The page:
Vicenza In Lirica Festival 2019 Review: Bacocco e Serpilla

Orlandini’s Intermezzi Delight The Audience

By Alan Neilson

With the development of of opera seria at the beginning of the 18th century, the comedic scenes so typical of 17th century Venetian opera lost their standing; lacking the seriousness and dignity of antiquity they were considered inappropriate to the classical tradition and abandoned.

This in turn led to the rise of the intermezzo, a short comedy piece in two or three parts performed in between the acts of the main opera, comprising two, sometimes three characters. The plot was simple, light and amusing and made use of disguises, misunderstandings and characters from the lower orders of society, far removed from the refined elegance and ideals of opera seria.

It was, however, to prove a short-lived form, lasting no more than 50 years, when it transformed into opera buffa. As part of the Vicenza in Lirica 2019 festival a presentation “Bacocco e Serpilla” or “Il marito giocatore e la moglia bacchettone” was given in the Gallerie d’Italia – Palazzo Leoni Montanari.

From Loss To Love

Written by the Florentine composer Giuseppe Maria Orlandini (1676 – 1760) to a libretto by Antonio Salvi, and premiered at Teatro S. Angelo, Venice in 1718, it is a tale of the domestic tribulations of the gambler, Bacocco, and his wife, Serpilla. In Part one we are introduced to Bacocco who has lost everything, and is running scared of his wife, who chastises him at every turn. During Part two, Serpilla visits a judge to get protection.

The judge, however, is Bacocco in disguise, who makes advances to Serpilla. Serpilla responds and Bacocco reveals himself and drives her out. In Part three, Serpilla is living in poverty, but their love has not died and in a happy ending they are eventually reunited.

The performance took place in a small room, with enough seating for about 100 to 150 people. The chamber orchestra and two singers played out the story positioned in front of the windows at the end of the room. There were no props, but full use was made of the space, with Bacocco hiding beneath the harpsichord or escaping through a side door in an attempt to escape Serpilla’s wrath.

Costumes were basic, consisting no more than present day dark clothing, with a mask to hide Bacocco’s face or cloak to keep Serpilla warm. Direction and design were by Cesare Scarton and Eva Hribernik, who did an excellent job in keeping the drama moving at a fast pace, and coaxing convincing acting performances from the singers.



Two Young Lovers

Barocco and Serpilla were played by two young singers: baritone, Michele Perrella and mezzo-soprano, Antonella Carpenito. Neither role is technically very demanding, but both singers made the most of the opportunity, and acquitted themselves well. Injecting their performances with an emotional intensity and honesty which brought life to their characters, they ensured the audience was able to fully engaged with the drama.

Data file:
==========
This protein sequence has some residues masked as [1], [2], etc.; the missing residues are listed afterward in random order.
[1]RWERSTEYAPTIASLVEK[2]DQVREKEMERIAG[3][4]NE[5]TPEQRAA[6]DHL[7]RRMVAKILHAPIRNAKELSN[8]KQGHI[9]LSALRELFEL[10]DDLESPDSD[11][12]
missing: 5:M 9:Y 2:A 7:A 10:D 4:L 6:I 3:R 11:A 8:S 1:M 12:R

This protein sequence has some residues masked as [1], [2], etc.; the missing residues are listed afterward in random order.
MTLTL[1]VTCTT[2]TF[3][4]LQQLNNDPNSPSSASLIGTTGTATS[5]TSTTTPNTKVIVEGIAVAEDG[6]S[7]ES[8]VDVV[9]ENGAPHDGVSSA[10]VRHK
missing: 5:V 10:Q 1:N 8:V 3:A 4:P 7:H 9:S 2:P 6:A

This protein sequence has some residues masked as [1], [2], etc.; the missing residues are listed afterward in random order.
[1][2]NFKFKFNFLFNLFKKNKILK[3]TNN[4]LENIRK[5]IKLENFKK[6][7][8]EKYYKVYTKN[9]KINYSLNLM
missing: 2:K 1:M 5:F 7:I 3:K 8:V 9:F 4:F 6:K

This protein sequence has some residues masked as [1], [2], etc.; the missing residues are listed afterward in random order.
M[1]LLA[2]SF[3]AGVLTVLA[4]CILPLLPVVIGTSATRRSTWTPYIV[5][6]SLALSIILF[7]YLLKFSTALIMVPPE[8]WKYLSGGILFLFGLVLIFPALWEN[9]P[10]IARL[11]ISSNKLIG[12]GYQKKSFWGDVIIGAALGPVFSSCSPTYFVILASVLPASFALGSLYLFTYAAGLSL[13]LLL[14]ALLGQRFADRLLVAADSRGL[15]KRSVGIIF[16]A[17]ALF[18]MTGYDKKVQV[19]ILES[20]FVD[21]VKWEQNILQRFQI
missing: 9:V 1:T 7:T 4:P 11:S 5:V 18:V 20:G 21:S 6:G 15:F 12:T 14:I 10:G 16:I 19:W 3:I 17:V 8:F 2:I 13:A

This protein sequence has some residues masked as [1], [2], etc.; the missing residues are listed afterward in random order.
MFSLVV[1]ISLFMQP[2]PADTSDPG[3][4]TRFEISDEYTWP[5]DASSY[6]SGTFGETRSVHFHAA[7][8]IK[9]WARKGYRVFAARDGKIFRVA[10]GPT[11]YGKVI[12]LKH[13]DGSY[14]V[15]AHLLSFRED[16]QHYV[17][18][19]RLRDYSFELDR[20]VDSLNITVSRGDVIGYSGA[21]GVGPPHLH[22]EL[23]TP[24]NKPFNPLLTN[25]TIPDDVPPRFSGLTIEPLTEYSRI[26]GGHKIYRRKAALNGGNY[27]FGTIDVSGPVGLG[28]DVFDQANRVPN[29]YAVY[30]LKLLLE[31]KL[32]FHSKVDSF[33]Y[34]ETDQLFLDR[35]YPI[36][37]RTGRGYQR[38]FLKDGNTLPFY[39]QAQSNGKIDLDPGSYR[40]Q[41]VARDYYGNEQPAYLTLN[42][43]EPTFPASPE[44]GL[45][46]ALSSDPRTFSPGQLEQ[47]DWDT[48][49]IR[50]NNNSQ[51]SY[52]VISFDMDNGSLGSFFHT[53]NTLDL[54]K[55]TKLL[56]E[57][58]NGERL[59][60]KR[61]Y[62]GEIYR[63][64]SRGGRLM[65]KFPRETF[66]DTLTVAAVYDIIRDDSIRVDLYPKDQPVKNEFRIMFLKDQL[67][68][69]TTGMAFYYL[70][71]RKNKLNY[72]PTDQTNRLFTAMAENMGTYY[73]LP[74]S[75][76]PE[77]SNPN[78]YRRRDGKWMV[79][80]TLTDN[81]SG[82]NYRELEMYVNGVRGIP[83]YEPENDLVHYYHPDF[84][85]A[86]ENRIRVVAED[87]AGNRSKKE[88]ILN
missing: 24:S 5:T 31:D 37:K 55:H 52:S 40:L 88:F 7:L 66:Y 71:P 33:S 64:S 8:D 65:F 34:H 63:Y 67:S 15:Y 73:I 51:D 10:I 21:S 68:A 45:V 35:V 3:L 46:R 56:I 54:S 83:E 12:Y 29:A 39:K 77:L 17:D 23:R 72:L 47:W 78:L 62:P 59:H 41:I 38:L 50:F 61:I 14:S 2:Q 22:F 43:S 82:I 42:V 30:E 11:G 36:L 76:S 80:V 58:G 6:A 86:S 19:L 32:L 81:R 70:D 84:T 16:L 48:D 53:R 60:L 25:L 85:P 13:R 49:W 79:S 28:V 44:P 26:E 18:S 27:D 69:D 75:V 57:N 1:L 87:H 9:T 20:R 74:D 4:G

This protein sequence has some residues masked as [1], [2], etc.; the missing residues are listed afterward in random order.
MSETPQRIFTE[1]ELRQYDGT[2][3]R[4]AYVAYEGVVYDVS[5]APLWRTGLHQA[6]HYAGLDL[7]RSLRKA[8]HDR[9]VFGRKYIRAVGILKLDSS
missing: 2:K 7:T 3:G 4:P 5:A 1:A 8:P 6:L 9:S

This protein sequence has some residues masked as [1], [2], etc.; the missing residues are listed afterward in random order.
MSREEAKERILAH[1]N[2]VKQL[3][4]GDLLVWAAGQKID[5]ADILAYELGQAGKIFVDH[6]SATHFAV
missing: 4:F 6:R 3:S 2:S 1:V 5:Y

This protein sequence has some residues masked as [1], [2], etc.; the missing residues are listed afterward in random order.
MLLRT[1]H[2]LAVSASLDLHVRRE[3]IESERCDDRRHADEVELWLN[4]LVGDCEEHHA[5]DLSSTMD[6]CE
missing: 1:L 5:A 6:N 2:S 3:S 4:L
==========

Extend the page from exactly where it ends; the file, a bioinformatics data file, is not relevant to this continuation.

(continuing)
Perrella sang with a confident swagger. His Bacocco was not open to a lot of self-reflection, but was certainly keen to vent his emotions. Perrella has a strong, well-focused voice, and expresses himself clearly. He crafted his recitatives with an intelligence which displayed a secure understanding of the text. His acting was equally well defined, and made excellent use of facial expressions to reveal his outrage, anger, fear or love.

Carpenito’s voice has a warm, colourful timbre, with a pleasing middle register. Like Perrella, she paid careful attention to the delivery of the recitatives, contouring her lines with expressive emphases, and making full use of the voice’s flexibility. Her acting ability was also to a high standard, enabling her to produce a convincing portrayal of the bossy or, depending upon how one views Bacocco’s behaviour, put upon wife.

Each part ends with a duet. In each case Perrella and Carpenito combined well, displaying a sympathetic understanding for each other’s role. The second duet, “Quest’è quell uomo” was particularly strong, in which Perrella caught Bococco’s overstated anger and outrage, which contrasted splendidly with Carpenito’s heartfelt pleading. Underlying their posturing, their deeper feelings of mutual love and affection occasionally shone through in what was a nuanced performance.

Under the direction of Donatella Busetto on the harpsichord, the Ensemble Cenacolo Musicale di Barocco Europeo gave a spirited and engaging account of the score, which included three well-chosen introductions, (one for each part), by the 18th century composer, Pietro Locatelli.

The entire performance lasted approximately one hour, and was an ideal way to pass a late Sunday afternoon before the evening opera, “La Diavolessa” by Baldassare Galuppi. Holding it in a gallery gave the work an intimacy that is lost even in the smallest of theatres, which allowed one to be up close to the singers, making it a very personal and direct experience. The fact that Orlandini’s intermezzo was musically and dramatically strong, that the singers were so emotionally engaged and that the audience was so clearly enthusiastic made for an absorbing and enjoyable occasion.


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